“Most programmers just want to write code — they want to code, they want to solve problems, they want a digital-product manager that will launch products. Traditionally, that’s been very difficult in banks,” said Williams, who was hired in late 2020 and leads a team designed to bridge the bank’s tech and business teams.
Every time you want to make a change to a system, you’ve got to have 19 different people sign off on it.A technologist for a bulge-bracket bank
But advancements with the cloud cannot completely unshackle banks from 30-year-old tech and ingrained bureaucratic processes. A technologist who works at one of the nation’s largest banks complained to Insider about a project underway last year aimed at replacing a more than 30-year-old system. The project plodded along for more than two years without an end in sight, the person said said.
“You get people that are OK with that kind of pace, and you get others that get into it and a couple months later, they’re fed up with it,” the person, who spoke on condition of anonymity to talk freely but whose identity is known to Insider, said. “And they leave because they cannot handle all of the bureaucratic BS, and they can’t handle the pace.”
“It’s a constant back-and-forth with technology and business because one doesn’t understand the other,” the person said. The communication between the two groups was rocky, to the detriment of their work. “Every time you want to make a change to a system, you’ve got to have 19 different people sign off on it,” the person added.
So where does all this leave banks?
It’s not to say that Wall Street bosses aren’t whip-smart — many of them are — or that banks’ efforts to embrace technology have been in vain. It’s more that the very things that make Wall Street, well, Wall Street are preventing it from embracing the ethos of Silicon Valley.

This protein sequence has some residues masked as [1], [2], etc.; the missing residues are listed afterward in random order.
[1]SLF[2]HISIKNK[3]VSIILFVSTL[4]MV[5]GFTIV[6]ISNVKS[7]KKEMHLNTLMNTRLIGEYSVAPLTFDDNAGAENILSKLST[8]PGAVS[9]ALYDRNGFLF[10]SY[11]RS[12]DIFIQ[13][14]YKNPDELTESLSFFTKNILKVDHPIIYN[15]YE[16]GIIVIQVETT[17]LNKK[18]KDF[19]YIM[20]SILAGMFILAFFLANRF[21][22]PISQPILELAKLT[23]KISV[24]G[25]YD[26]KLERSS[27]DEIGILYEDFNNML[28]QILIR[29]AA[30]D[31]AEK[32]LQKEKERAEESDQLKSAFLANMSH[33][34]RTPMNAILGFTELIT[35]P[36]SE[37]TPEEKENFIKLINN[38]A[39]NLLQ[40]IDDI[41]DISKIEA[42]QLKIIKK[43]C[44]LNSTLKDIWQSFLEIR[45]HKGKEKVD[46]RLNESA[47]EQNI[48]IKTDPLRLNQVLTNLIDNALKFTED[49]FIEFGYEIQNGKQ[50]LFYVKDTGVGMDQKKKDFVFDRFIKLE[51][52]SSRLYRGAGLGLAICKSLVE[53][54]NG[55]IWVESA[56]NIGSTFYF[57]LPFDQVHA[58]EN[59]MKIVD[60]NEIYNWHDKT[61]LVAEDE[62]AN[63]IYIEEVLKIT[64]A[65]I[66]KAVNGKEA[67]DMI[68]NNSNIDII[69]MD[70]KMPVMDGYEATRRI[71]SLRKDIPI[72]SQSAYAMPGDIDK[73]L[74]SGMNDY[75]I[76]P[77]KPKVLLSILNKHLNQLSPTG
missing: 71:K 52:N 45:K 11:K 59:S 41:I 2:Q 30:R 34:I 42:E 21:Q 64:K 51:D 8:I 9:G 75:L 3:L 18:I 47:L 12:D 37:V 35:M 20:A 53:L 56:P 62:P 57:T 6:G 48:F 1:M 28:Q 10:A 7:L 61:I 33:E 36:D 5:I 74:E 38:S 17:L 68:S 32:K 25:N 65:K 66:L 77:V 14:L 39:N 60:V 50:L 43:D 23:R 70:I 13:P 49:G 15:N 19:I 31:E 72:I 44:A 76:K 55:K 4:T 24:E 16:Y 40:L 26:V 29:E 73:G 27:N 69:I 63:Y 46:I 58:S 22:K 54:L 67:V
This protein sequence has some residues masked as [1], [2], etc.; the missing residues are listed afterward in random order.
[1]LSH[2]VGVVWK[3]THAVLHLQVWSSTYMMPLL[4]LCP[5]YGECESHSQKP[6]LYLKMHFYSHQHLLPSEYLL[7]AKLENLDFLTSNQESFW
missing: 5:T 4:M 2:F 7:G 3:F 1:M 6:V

Banks will likely never be first to market for, say, a new messaging technology that allows customers to buy things and send money to friends and family. They’ll be playing a lot of catch-up; they’re unlikely to snag the best tech talent; and their efforts to buy or build new tech will sometimes run into trouble, as it did in the case of JPMorgan’s Finn, the bank’s digital-only bank that shuttered two years after launch.
But maybe that’s not a bad thing.
After all, one major benefit banks have going for them is their staying power, especially during tough times. While Big Tech companies have implemented hiring freezes and layoffs, and fintechs have seen their stock prices and valuations plummet, banks are hanging in and, in some cases, still hiring technologists by the boatload.
Because let’s be real: Big-bank bosses never need to raise the white flag. They have the money, smarts, and willpower to fight infinitely, even if all they ever do is tread water — keeping pace with the competition, rather than beating it out.
Meanwhile, bending their culture to meet the demands of their tech staffers stands to be both dangerous and costly.
KPMG said in its report on the matter: “Sometimes the smartest deals are those not done, particularly due to cultural concerns.” And for banks insisting on moving forward, prepare to spend heavily to make it work.
As much as they’d like to be the cool kids on the block and embrace techies’ hoodies and Converse sneakers, bankers are more comfortable in suits, ties, and loafers. And perhaps, for Wall Street, that’s the moral of the story.
Maybe it’s simply time to stop trying to be something they’re not.
Do you work in tech on Wall Street? Get in touch with Bianca Chan via email at firstname.lastname@example.org or the encrypted messaging app Signal at 646-376-6038.